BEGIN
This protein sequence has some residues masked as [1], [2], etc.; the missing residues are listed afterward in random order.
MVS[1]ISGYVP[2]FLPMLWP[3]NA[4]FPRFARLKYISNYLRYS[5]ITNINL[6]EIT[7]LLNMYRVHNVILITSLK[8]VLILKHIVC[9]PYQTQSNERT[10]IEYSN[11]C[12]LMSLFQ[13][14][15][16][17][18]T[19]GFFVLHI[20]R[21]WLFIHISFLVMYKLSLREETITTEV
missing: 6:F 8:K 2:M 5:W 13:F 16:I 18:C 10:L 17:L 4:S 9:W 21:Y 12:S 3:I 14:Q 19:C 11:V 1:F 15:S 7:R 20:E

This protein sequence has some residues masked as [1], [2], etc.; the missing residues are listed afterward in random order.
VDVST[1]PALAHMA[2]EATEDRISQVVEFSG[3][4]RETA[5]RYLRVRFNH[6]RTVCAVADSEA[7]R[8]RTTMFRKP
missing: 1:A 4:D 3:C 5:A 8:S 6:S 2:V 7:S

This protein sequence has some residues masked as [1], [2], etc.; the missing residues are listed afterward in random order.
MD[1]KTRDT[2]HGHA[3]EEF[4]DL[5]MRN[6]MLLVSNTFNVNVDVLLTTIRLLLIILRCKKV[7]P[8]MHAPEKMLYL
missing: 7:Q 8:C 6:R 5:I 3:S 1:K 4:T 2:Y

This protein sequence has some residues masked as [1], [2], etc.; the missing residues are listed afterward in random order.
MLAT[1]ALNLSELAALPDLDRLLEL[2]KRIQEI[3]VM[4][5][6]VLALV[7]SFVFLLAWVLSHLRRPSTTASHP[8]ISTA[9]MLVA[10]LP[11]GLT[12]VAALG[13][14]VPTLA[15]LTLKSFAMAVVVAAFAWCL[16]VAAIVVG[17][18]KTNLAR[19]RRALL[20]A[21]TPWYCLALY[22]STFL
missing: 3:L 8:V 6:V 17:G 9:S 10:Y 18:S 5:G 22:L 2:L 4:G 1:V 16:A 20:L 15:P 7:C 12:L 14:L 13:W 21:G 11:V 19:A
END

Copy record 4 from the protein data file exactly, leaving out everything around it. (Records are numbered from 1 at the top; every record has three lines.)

This protein sequence has some residues masked as [1], [2], etc.; the missing residues are listed afterward in random order.
MLAT[1]ALNLSELAALPDLDRLLEL[2]KRIQEI[3]VM[4][5][6]VLALV[7]SFVFLLAWVLSHLRRPSTTASHP[8]ISTA[9]MLVA[10]LP[11]GLT[12]VAALG[13][14]VPTLA[15]LTLKSFAMAVVVAAFAWCL[16]VAAIVVG[17][18]KTNLAR[19]RRALL[20]A[21]TPWYCLALY[22]STFL
missing: 3:L 8:V 6:V 17:G 9:S 10:Y 18:S 5:G 22:L 2:L 4:G 1:V 16:A 20:L 15:P 7:C 12:L 14:L 13:W 21:G 11:V 19:A